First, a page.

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Statistical Brief #1: Hospital Admissions That Began in the Emergency Department, 2003

STATISTICAL BRIEF #1


February 2006


Hospital Admissions That Began in the Emergency Department, 2003


Pamela Owens, PhD and Anne Elixhauser, PhD



Introduction

In 2003, there were 29.3 million hospitalizations for conditions other than maternal and neonatal conditions in U.S. community hospitals, and 55 percent of those hospitalizations began in the emergency department (ED). The estimated mean cost for these stays was $7,400. There is some concern among policymakers about both the cost and health implications of overuse and inappropriate use of EDs, particularly for persons with limited access to other ambulatory care.

This Statistical Brief presents data from the Healthcare Cost and Utilization Project (HCUP) on utilization and costs for hospital admissions that originated in the ED in 2003 (excluding those related to pregnancy and childbirth). Variations in utilization and costs for these stays are illustrated according to geographic area and expected source of payment. All differences between estimates noted in the text are statistically significant at the 0.05 level or better.

Findings

Differences in hospital admissions through the emergency department, by region

Relative to the populations in each region, there were significant differences in hospital admissions from the ED for two regions (figure 1). Individuals in the Northeast were more likely to enter the hospital through the ED, while individuals in the Western states were less likely. The Northeast accounted for 23.0 percent of hospital admissions that came through the ED, although only 18.7 percent of the U.S. population resided in the Northeast. The West accounted for 17.4 percent of hospital admissions that came through the ED, while 22.9 percent of the U.S. population resided in the West.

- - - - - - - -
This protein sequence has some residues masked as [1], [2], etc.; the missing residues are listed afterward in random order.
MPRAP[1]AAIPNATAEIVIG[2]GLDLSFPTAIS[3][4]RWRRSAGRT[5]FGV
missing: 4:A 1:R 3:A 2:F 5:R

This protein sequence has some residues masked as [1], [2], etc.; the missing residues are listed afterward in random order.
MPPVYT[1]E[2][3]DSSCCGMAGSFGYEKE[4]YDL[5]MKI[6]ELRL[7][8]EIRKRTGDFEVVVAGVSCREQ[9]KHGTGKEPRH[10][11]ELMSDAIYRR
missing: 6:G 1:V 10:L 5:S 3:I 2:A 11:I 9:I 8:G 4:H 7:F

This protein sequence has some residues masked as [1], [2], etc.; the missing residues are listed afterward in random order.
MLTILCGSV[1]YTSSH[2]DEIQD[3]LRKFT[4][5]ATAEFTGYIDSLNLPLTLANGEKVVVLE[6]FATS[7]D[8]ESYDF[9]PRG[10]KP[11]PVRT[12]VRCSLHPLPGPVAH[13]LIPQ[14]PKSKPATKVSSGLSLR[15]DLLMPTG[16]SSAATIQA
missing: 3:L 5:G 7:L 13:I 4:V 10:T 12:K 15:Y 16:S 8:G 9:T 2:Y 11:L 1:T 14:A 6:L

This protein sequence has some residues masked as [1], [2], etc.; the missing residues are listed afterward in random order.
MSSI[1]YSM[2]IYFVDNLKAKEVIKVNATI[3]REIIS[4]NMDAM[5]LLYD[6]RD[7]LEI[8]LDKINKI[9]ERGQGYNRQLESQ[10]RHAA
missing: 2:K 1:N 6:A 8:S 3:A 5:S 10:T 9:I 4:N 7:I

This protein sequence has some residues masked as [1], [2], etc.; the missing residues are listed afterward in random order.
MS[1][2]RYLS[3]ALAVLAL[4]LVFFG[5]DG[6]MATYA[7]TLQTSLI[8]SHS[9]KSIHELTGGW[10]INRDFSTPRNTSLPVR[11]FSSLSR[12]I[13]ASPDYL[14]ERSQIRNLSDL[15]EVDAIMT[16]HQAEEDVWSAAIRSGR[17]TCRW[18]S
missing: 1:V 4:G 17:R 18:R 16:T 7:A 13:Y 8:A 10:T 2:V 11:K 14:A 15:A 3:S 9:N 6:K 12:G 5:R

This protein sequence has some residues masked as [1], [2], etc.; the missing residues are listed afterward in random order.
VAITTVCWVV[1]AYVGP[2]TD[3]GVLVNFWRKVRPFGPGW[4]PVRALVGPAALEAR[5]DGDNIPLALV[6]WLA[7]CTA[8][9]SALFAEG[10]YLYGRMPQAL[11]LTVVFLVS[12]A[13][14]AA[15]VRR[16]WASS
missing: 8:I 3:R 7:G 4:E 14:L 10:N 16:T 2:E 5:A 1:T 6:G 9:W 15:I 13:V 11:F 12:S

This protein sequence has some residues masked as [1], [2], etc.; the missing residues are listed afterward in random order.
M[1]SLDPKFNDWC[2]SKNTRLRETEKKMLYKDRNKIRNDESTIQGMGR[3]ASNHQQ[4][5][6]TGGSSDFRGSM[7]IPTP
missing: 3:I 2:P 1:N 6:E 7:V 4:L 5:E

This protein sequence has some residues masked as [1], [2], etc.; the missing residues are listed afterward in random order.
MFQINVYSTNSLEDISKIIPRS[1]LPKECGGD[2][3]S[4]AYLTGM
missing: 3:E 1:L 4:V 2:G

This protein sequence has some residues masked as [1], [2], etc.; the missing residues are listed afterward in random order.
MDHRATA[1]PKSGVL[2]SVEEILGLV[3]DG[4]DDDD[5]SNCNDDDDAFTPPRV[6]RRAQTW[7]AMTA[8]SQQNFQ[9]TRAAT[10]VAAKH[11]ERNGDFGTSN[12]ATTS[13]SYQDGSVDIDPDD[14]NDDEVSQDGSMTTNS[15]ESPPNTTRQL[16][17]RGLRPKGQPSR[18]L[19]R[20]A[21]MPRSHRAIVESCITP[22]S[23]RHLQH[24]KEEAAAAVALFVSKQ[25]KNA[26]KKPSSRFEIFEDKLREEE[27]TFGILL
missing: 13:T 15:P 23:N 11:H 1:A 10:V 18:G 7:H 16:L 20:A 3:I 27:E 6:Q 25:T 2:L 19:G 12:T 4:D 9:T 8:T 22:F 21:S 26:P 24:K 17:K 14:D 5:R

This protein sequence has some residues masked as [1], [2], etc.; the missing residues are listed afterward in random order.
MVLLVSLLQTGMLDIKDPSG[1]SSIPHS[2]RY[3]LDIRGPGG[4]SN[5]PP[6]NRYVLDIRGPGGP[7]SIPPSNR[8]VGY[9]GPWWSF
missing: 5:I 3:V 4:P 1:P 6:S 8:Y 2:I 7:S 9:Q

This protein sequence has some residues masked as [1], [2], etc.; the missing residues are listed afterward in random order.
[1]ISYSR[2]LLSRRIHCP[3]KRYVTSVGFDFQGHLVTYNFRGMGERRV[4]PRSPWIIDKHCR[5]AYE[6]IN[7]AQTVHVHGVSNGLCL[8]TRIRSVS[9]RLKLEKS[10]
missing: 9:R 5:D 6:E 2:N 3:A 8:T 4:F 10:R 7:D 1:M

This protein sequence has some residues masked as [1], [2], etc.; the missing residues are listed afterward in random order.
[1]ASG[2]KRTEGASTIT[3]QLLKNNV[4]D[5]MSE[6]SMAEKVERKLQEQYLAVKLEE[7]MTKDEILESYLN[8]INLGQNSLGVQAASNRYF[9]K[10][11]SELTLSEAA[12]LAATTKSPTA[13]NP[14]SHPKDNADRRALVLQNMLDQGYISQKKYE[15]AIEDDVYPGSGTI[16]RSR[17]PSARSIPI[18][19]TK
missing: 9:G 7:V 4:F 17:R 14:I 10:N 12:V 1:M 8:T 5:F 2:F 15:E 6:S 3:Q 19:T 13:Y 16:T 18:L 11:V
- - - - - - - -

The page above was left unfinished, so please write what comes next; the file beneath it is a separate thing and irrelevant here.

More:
Differences in hospital admissions through the emergency department, by payer

Highlights
  • In 2003, 55 percent of 29.3 million hospitalizations (excluding pregnancy and childbirth) began in the ED.


  • Relative to the populations in each region, individuals in the Northeast were more likely to enter the hospital through the ED, while individuals in the Western states were less likely.


  • Government payers, Medicare and Medicaid, bear the greatest burden of hospital admissions through the ED, covering 66 percent of all admissions through the ED.


  • The mean cost for hospitalizations that began in the ED was $7,400.


  • The mean costs for hospitalizations that began in the ED were highest in the West ($8,500) compared to all other regions of the country ($7,200 or less).


  • The mean costs for hospitalizations that began in the ED were greatest for government payers.


  • The mean cost for uninsured stays that began in the ED was less than the cost of stays billed to Medicare and Medicaid but comparable to stays billed to private insurance.